Saw the movie in May and loved it so much that I needed the book. Due to other pressing commitments I did not finish the book until today but it was every bit as good as the movie and its not often I can say that the movie was as good as the book. The book dealt a lot more with the torture of the POWs but it wasn't difficult to see how the punishments could leave a huge impression on how you see your enemy and how it could last for years. I think the ending of the book was perfect - complete for...more
Peg
This is one must read book, if you have an interest in the human cost of war. Eric Lomax, a prisoner of the Japanese in Thailand during WWII was one of many forced to work on the Burma-SIam Railroad. Thought to be a spy after a clandestine radio receiver was found in his barracks along with a map of the top secret railway under construction , Lomax, along with a number of other British officers suffered the harshest torture at the hands of the Japanese. The target of Eric's rage, long after the...more
Anne-Marie
Jun 03, 2014 Anne-Marie rated it 3 of 5 stars  ·  review of another edition
Recommends it for: INFORMED GLOBAL CITIZENS
Recommended to Anne-Marie by: Colin Firth told me about it in our limo.
SO I heard there was a movie coming out about this with Colin Firth as the main character, so I figured I'd read the book before seeing the movie. Plus, reading a short synopsis of the plot on IMDB quickly hooked me into the story. It's a rather quick read, if you can get through the duller parts about the main character's railway obsession. I understand why he wrote about that, because it's integral to the story, but the actual description of the events that occurred was far more interesting th...more
Linda
Would you forgive the interpreter who constantly drove home the questions of his boss who was interrogating you as a suspected spy? After hearing his monotonous voice hour after hour, day after day, could you ever forget him? And the torture you went through in between the questionings? Could you ever forget his face? The only one you could actually "talk" with?

Not I. But Eric Lomax isn't me. He was captured during the fall of Singapore in WWII and kept as a Japanese POW. Because of a radio foun...more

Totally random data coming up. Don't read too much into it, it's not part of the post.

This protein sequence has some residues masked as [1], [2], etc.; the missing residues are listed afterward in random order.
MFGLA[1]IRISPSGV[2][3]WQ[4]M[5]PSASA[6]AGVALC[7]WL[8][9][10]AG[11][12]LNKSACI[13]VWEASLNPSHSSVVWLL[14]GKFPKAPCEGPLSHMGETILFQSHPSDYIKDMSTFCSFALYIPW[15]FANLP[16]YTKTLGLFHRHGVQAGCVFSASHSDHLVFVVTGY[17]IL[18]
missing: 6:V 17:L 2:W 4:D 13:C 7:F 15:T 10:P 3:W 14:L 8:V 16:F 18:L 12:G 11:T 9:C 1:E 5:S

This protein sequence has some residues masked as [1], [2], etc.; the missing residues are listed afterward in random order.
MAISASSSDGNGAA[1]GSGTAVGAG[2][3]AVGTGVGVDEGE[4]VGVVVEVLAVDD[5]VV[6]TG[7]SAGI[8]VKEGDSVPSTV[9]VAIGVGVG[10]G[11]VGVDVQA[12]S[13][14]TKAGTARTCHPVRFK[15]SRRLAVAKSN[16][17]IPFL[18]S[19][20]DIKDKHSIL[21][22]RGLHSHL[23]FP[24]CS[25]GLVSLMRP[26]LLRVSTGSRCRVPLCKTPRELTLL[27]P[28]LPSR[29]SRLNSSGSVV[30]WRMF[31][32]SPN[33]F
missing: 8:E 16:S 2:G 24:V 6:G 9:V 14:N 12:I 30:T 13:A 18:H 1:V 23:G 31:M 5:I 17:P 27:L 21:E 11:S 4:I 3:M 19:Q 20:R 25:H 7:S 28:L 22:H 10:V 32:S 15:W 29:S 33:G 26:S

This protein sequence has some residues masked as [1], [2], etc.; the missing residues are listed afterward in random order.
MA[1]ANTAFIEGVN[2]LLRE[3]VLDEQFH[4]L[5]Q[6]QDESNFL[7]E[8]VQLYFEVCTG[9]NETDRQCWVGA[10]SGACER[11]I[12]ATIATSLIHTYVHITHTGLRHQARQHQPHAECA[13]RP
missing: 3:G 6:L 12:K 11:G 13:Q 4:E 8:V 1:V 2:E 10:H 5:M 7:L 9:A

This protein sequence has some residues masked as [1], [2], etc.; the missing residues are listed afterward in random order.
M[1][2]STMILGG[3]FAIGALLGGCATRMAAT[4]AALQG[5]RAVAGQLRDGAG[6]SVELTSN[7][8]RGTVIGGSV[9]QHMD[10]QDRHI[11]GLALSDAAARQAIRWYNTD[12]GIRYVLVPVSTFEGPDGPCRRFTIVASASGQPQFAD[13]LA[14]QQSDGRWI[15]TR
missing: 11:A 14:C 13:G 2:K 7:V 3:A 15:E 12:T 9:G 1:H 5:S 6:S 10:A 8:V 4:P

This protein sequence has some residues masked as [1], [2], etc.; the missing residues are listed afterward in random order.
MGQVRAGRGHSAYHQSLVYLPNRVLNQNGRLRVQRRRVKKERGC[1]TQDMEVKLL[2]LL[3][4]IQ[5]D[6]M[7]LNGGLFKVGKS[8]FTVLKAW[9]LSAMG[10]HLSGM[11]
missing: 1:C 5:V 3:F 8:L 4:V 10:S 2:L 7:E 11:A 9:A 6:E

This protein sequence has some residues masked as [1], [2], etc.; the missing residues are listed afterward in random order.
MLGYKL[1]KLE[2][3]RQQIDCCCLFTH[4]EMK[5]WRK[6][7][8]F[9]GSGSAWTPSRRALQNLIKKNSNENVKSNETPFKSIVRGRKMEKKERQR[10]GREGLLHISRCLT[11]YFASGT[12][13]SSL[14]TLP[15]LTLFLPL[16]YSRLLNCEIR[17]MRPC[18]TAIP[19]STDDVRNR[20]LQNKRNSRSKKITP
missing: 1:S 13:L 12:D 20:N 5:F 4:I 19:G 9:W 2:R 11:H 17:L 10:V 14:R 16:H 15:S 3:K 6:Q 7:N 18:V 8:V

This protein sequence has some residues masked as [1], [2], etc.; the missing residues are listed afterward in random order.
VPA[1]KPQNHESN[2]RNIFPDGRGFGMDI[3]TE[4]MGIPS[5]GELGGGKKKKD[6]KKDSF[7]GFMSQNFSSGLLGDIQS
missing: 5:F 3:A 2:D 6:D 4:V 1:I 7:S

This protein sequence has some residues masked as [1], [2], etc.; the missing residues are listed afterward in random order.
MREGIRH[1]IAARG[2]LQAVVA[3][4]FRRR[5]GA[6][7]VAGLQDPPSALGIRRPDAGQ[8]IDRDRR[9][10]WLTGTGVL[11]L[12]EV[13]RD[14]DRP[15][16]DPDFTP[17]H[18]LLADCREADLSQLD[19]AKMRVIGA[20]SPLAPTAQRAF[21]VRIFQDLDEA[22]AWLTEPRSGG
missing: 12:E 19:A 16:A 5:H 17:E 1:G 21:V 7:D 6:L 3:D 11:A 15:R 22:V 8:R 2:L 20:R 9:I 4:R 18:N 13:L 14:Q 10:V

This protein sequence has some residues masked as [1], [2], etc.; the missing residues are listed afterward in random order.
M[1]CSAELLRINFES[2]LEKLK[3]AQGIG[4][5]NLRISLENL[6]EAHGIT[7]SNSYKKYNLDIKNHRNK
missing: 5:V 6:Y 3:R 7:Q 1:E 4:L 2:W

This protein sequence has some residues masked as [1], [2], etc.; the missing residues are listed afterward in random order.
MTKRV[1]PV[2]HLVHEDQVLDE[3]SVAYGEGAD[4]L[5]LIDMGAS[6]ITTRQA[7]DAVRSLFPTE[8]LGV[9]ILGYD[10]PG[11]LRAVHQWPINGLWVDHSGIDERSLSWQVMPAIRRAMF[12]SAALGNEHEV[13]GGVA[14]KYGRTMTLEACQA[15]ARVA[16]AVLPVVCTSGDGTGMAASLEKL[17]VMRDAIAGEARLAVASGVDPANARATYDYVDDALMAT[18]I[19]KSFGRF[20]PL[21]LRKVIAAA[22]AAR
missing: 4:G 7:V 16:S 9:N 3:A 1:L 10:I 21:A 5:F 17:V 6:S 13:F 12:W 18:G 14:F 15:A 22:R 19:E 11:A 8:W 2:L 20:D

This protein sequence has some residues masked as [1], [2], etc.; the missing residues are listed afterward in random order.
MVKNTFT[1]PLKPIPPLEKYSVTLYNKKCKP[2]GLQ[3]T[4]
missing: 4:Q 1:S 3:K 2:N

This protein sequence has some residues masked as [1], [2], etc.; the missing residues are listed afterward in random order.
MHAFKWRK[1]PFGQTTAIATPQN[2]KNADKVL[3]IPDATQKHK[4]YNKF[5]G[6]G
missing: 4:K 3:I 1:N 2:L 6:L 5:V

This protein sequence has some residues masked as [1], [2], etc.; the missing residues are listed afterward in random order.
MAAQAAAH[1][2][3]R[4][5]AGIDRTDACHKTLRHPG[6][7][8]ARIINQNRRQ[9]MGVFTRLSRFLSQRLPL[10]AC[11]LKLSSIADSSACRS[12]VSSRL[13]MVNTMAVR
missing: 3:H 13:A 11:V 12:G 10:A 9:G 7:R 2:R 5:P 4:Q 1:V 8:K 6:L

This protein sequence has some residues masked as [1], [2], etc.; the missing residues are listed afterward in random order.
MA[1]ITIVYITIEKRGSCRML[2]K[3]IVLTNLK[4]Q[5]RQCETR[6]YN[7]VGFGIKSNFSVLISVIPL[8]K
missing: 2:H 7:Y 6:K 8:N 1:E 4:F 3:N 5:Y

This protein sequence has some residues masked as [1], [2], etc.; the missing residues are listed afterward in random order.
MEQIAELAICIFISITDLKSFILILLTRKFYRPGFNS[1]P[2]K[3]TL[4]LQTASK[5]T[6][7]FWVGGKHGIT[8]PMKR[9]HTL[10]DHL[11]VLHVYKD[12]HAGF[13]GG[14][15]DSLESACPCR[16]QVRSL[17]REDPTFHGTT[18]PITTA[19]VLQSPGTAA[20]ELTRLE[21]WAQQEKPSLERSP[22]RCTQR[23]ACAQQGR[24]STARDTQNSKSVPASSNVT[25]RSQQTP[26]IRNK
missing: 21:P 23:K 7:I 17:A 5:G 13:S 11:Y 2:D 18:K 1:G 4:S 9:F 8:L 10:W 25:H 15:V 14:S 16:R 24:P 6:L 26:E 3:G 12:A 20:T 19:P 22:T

Maysze
Doubtlessly, the recent film has once again raised my awareness of this book. In addition to my background knowledge about Japanese activity in WWII, I simply can't help but to pick up this book in order to understand more about the Japanese armies from a British veteran of the war. However, at the end, I'm seriously touched by a man who had a great heart and bravery.
Mr Lomax took me to a journey that is totally foreign to me. The treatment and torture that he had simply different to any story...more
Martina
Původně publikováno na: http://www.databazeknih.cz/recenze-kn...

Když se ke konci 30. let nad Německem stahovala mračna, vedl Eric Lomax úplně normální život ve skotském Edinburghu. Pracoval na poště, chodil do kostela a o volných chvílích se věnoval lásce svého života: železnici. Těžko mohl tušit, že o pár let a jednu vyhlášenou světovou válku později, mu právě železnice navždy změní život, a jistě ho ani nenapadlo, že o půl století později svůj příběh zaznamená v knize, která se navíc stane pře...more
Sharyn
We saw this at the movies only recently. Powerful and inspiring. I was really looking forward to the book arriving. The book and film understandably differ at key points. Brendan and I chatted today about why the filmmakers needed to build up the dramatic tension even further when the story itself is so confronting and emotional. The best answer I can come up with is that the book allows us into Lomax's mind in a way that the film doesn't enable us to. While I am reading, I know I am reading his...more
Kelly
this definitely should have been an essay and not a book OR edited a whole lot better. the last 50-70 pages were fantastic. the first 50-100 were painfully slow (i honestly found myself thinking "just get to the torture part already." sickening, right?) and parts of the middle were alright. it's weird because you would think a story about a POW can't be boring but this one was. the whole railway theme was way too heavy-handed and just sort of weird.

(spoiler alert) the highlight was definitely t...more
Brenton
A beautiful story of forgiveness and restoration. Lomax was a British POW in WWII. He was employed to work on the Burmese Railway, brutally tortured by the Japanese, and nearly died on several occasions. He returned fifty years later to meet his interrogator. He forgave him, and they quickly became friends. The interrogator had suffered from horrific guilt for five decades. The story fills in some details behind the famous movie Bridge Over The River Kwai.
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Goodreads Librari...: change page number 1 9 May 20, 2014 12:22AM  
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Lomax was a British Army officer who was sent to a Japanese prisoner-of-war camp in 1942. He is most famous for writing a book, The Railway Man, on his experience before, during, and after World War II, which won the 1996 NCR Book Award and the J. R. Ackerley Prize for Autobiography.
More about Eric Lomax...
Reader's Digest - Today's Best Nonfiction - The Railway Man, A Plague of Caterpillars, Katharine Hepburn, The Romanovs, Raising Lazarus The Last Secret: Letters to the Railway Man A Town Like Alice